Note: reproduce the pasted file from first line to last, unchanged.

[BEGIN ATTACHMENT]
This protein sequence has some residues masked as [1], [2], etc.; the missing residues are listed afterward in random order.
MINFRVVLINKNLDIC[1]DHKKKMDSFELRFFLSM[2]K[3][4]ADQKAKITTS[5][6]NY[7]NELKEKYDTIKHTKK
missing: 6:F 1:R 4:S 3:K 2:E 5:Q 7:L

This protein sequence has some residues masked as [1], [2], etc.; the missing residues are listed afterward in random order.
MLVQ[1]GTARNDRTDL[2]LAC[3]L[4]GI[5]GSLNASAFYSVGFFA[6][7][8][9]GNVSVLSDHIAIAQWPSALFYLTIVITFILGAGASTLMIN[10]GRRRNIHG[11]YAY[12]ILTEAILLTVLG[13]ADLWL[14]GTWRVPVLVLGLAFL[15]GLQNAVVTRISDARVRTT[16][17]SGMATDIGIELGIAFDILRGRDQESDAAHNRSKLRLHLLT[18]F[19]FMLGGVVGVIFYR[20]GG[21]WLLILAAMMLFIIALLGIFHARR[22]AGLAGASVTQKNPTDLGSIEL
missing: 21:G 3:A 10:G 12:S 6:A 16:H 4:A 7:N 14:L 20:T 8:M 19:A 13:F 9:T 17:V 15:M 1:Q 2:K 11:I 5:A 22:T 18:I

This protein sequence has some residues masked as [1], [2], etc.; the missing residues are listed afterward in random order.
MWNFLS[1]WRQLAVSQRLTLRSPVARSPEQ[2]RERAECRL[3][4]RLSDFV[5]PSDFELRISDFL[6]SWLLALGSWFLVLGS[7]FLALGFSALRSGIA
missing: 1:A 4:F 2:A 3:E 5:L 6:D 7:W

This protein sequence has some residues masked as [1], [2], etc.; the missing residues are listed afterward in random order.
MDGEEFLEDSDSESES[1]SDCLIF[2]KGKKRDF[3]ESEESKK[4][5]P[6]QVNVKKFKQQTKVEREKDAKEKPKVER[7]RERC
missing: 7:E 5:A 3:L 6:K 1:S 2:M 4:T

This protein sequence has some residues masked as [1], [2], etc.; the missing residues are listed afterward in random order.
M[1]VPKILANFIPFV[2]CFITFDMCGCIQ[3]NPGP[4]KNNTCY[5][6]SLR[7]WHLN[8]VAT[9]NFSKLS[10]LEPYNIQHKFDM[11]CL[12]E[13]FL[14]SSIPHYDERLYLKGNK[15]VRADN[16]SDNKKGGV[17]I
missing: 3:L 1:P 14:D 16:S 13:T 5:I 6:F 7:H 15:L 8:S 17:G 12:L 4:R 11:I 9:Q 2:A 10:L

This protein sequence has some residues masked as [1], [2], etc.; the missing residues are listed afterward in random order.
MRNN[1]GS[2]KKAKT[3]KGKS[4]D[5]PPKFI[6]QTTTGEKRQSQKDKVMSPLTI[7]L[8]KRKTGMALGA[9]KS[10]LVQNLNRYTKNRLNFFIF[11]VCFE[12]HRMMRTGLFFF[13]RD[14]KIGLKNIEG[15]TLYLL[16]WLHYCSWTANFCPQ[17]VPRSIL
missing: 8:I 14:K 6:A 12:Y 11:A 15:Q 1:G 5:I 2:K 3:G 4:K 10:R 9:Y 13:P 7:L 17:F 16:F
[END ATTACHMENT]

This protein sequence has some residues masked as [1], [2], etc.; the missing residues are listed afterward in random order.
MINFRVVLINKNLDIC[1]DHKKKMDSFELRFFLSM[2]K[3][4]ADQKAKITTS[5][6]NY[7]NELKEKYDTIKHTKK
missing: 6:F 1:R 4:S 3:K 2:E 5:Q 7:L

This protein sequence has some residues masked as [1], [2], etc.; the missing residues are listed afterward in random order.
MLVQ[1]GTARNDRTDL[2]LAC[3]L[4]GI[5]GSLNASAFYSVGFFA[6][7][8][9]GNVSVLSDHIAIAQWPSALFYLTIVITFILGAGASTLMIN[10]GRRRNIHG[11]YAY[12]ILTEAILLTVLG[13]ADLWL[14]GTWRVPVLVLGLAFL[15]GLQNAVVTRISDARVRTT[16][17]SGMATDIGIELGIAFDILRGRDQESDAAHNRSKLRLHLLT[18]F[19]FMLGGVVGVIFYR[20]GG[21]WLLILAAMMLFIIALLGIFHARR[22]AGLAGASVTQKNPTDLGSIEL
missing: 21:G 3:A 10:G 12:S 6:A 16:H 4:A 7:N 14:L 20:T 8:M 19:A 13:F 9:T 17:V 15:M 1:Q 2:K 11:I 5:A 22:T 18:I

This protein sequence has some residues masked as [1], [2], etc.; the missing residues are listed afterward in random order.
MWNFLS[1]WRQLAVSQRLTLRSPVARSPEQ[2]RERAECRL[3][4]RLSDFV[5]PSDFELRISDFL[6]SWLLALGSWFLVLGS[7]FLALGFSALRSGIA
missing: 1:A 4:F 2:A 3:E 5:L 6:D 7:W

This protein sequence has some residues masked as [1], [2], etc.; the missing residues are listed afterward in random order.
MDGEEFLEDSDSESES[1]SDCLIF[2]KGKKRDF[3]ESEESKK[4][5]P[6]QVNVKKFKQQTKVEREKDAKEKPKVER[7]RERC
missing: 7:E 5:A 3:L 6:K 1:S 2:M 4:T

This protein sequence has some residues masked as [1], [2], etc.; the missing residues are listed afterward in random order.
M[1]VPKILANFIPFV[2]CFITFDMCGCIQ[3]NPGP[4]KNNTCY[5][6]SLR[7]WHLN[8]VAT[9]NFSKLS[10]LEPYNIQHKFDM[11]CL[12]E[13]FL[14]SSIPHYDERLYLKGNK[15]VRADN[16]SDNKKGGV[17]I
missing: 3:L 1:P 14:D 16:S 13:T 5:I 6:F 7:H 15:L 8:S 17:G 12:L 4:R 11:I 9:Q 2:A 10:L

This protein sequence has some residues masked as [1], [2], etc.; the missing residues are listed afterward in random order.
MRNN[1]GS[2]KKAKT[3]KGKS[4]D[5]PPKFI[6]QTTTGEKRQSQKDKVMSPLTI[7]L[8]KRKTGMALGA[9]KS[10]LVQNLNRYTKNRLNFFIF[11]VCFE[12]HRMMRTGLFFF[13]RD[14]KIGLKNIEG[15]TLYLL[16]WLHYCSWTANFCPQ[17]VPRSIL
missing: 8:I 14:K 6:A 12:Y 11:A 15:Q 1:G 5:I 2:K 3:G 4:K 10:R 9:Y 13:P 7:L 17:F 16:F